Hope you’re all having a good week. I am well into packing the house up ready for the move now but managing to squeeze in a bit of reading and odd other things as well. I’m drowning in cardboard boxes and bubble wrap but I’m super excited!
Thank you to @louise_candlish and @simonschusterUK for this advanced copy of The Heights in return for an honest review. The Heights is due to be published on 1st September 2021 and you can get a copy here.
The Heights is a very tall, very expensive apartment building in London. Overlooking the Thames and with a view of the Shard it is no wonder that it houses some pretty well off people. Ellen has a client in the building opposite and whilst at an appointment she spots the tenant of the penthouse out on the roof terrace. She recognises him but she knows it’s impossible to be the man she thinks it is. Because that man has been dead for two years. She knows this to be true because she killed him.
General Thoughts 🤔
Gosh this book caused some arguments. Not with anyone else, just me arguing with myself. I like to think of myself as a rational person and so for the majority of the time I just could not get on board with Ellen’s actions. At the same time, I empathised with what she was going through and I can’t relate to that and therefore don’t know how I would react if in the same position. Either way, this book was fantastically written and I can’t imagine that anyone would be able to read it without questioning themselves.
The timing and tension in this psychological thriller was perfect. It wasn’t fast paced, it was more like watching a train crash in slow motion which resulted in a lot of breath holding and lots of quick reading as I raced to find out what the outcome of the train crash would be. It ended with a cracking twist at the end which I admit I didn’t see coming until it was right in front of me.
I found Ellen’s character really intriguing and it was her that made me ask myself a tonne of questions. I don’t think I’ve read a character before who has so much love and hate in equal measure. Ultimately I don’t think Ellen ever faced her own grief and instead focused all of her hate and efforts towards Kieran and I think the people around her were dragged along on that ride, whether they wanted to be or not.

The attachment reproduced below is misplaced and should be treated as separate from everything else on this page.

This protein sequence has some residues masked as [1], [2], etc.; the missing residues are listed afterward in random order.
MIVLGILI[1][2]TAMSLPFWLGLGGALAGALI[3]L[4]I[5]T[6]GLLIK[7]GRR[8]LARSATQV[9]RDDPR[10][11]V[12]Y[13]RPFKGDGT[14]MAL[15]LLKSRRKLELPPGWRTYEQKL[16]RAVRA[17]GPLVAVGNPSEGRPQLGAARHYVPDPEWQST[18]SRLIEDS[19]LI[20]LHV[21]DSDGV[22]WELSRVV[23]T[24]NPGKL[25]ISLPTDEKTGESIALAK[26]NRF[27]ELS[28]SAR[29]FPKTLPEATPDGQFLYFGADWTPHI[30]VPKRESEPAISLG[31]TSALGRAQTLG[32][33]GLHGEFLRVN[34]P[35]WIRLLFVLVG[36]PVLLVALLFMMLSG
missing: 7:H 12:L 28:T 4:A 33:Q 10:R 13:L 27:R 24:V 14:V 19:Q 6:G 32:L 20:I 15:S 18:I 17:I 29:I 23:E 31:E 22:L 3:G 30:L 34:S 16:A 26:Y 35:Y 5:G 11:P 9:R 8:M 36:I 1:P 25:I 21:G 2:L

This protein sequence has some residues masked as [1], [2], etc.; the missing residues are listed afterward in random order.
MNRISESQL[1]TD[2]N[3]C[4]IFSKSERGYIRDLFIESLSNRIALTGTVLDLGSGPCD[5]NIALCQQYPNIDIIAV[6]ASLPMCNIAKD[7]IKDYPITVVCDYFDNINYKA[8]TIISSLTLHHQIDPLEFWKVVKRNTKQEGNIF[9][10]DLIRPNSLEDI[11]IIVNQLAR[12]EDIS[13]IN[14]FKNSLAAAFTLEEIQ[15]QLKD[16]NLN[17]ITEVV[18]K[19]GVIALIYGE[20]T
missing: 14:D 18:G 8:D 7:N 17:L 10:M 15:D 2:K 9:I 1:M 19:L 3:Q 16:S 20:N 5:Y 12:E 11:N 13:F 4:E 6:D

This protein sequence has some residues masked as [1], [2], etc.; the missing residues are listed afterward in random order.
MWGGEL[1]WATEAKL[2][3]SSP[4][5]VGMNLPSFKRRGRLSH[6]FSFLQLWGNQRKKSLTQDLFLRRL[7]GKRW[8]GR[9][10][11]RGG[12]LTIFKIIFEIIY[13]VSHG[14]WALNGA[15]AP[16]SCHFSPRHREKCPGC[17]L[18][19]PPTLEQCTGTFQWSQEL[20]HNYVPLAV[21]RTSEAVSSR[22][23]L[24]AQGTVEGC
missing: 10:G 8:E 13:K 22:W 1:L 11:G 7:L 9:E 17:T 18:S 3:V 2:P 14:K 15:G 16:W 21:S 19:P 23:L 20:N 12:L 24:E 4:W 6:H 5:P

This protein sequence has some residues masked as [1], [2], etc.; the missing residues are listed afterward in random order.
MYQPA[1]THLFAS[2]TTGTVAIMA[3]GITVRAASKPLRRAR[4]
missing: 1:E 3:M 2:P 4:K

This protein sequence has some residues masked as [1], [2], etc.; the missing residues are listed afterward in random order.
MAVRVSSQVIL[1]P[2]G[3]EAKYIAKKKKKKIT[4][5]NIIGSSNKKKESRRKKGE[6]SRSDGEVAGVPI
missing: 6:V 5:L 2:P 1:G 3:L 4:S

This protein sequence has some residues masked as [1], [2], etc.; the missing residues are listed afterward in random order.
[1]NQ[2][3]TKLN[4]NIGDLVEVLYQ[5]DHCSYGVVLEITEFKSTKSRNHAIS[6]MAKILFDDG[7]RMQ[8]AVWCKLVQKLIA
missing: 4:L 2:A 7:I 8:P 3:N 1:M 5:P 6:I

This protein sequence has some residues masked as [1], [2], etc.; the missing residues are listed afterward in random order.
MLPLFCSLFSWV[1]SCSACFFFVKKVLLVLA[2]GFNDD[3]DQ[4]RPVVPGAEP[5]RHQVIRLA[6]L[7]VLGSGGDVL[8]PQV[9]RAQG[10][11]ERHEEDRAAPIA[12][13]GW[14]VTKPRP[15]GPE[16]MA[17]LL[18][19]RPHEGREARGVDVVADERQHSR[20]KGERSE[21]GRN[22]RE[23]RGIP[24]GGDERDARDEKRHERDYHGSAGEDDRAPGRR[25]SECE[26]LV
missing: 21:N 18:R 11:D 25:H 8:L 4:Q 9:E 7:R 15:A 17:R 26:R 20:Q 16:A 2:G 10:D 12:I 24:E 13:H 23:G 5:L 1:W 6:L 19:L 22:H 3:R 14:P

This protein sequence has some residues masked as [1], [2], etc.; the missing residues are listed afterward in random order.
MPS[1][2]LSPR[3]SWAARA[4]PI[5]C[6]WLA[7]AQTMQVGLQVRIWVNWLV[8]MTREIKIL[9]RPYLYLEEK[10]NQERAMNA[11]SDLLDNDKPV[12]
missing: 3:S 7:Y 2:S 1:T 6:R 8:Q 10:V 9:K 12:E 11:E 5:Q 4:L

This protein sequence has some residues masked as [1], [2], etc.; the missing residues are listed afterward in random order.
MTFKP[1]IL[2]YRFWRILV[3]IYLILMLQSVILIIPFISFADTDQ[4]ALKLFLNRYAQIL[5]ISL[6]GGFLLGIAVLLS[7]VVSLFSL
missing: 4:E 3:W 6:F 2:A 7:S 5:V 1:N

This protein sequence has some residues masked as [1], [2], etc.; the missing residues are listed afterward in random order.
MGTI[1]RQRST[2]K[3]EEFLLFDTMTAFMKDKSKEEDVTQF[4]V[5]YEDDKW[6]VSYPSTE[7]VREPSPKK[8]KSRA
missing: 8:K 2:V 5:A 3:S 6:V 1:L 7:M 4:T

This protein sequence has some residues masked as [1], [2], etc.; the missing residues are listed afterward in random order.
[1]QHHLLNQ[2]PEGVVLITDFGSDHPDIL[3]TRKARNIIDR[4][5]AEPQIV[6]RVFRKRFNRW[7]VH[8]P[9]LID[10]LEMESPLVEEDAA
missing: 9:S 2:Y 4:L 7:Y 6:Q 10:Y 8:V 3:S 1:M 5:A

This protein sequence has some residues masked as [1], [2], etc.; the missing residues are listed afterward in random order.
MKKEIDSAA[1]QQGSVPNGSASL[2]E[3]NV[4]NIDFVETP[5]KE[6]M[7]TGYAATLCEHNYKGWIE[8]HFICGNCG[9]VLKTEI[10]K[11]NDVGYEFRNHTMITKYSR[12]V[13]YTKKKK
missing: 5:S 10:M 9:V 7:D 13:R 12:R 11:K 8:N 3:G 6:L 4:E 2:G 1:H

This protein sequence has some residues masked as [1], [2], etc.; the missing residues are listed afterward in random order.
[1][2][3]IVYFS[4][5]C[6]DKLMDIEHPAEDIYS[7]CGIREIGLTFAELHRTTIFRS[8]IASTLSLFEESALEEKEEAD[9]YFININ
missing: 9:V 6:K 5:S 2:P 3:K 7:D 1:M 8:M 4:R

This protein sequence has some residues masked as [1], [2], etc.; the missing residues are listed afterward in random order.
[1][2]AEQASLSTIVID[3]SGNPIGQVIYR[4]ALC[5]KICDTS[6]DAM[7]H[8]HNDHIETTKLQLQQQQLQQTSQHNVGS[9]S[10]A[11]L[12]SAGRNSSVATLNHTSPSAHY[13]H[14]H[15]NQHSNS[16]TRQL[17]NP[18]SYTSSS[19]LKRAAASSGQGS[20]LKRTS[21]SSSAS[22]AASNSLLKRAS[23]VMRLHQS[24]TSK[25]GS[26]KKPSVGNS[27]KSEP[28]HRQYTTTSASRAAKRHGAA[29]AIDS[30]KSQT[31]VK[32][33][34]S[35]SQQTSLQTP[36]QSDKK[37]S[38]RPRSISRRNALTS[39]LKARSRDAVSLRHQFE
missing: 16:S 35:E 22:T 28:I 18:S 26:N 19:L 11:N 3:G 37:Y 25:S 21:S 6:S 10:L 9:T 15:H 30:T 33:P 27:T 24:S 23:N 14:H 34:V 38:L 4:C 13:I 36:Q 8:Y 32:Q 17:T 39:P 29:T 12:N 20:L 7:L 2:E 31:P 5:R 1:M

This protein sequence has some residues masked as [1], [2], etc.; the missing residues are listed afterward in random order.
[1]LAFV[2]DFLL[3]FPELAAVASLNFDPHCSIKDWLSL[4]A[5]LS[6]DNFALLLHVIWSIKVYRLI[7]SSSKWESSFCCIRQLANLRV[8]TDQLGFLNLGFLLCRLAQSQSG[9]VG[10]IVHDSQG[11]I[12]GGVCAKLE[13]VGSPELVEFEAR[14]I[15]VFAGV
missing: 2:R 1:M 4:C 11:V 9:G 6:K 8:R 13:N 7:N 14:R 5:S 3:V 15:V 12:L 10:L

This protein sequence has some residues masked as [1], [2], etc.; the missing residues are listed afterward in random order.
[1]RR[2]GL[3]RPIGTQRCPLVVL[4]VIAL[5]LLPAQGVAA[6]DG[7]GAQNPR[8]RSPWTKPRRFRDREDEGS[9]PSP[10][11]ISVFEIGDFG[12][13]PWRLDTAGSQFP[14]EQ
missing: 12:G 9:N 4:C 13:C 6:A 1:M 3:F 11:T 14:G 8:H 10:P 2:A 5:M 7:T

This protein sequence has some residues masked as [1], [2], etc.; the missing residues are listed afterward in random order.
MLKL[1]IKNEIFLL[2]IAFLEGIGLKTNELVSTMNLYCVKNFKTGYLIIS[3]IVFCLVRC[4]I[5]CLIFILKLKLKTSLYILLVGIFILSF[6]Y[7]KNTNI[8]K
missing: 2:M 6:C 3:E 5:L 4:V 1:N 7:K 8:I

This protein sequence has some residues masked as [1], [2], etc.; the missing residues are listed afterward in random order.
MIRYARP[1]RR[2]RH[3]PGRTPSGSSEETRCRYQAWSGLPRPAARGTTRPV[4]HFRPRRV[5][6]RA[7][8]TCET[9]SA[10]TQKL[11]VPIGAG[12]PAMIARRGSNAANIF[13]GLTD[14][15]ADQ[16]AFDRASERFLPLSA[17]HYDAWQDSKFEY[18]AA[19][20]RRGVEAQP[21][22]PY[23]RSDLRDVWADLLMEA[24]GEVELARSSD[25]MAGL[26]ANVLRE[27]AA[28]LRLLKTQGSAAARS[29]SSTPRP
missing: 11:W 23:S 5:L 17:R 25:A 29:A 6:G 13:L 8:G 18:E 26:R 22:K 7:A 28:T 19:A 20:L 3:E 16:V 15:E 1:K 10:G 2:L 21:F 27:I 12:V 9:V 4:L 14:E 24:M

Vic was Ellen’s ex partner and the father of their son Lucas. My opinion of Vic switched pretty drastically about half way through the book. I couldn’t understand why he was so keen to go along with Ellen’s plans until I read his own point of view and then it all started to make sense. Although Vic harboured his own resentment towards Kieran, he didn’t seem like the type of man to act irrationally.
Writing Style ✍️
The way this book was structured was probably one of my favourite things about it. The majority is told from Ellen’s perspective and written in first person. Interspersed with those chapters are snippets from a newspaper article that has been written about her a couple of years down the line. The rest of the book is told from Vic’s perspective, but this doesn’t start until about half way through. It was when I read Vic’s perspective that I started to question everything that had come before it. I thought that the way Louise Candlish pieced all of this together was superbly clever and was what kept the tension taut throughout.
Conclusion & Scoring 🎖️
I am a bit of a Louise Candlish fan girl, I’ll admit. I feel like she’s peaking right now and the last couple of books have been her best yet. I loved The Heights and look forward to what is to come from her next!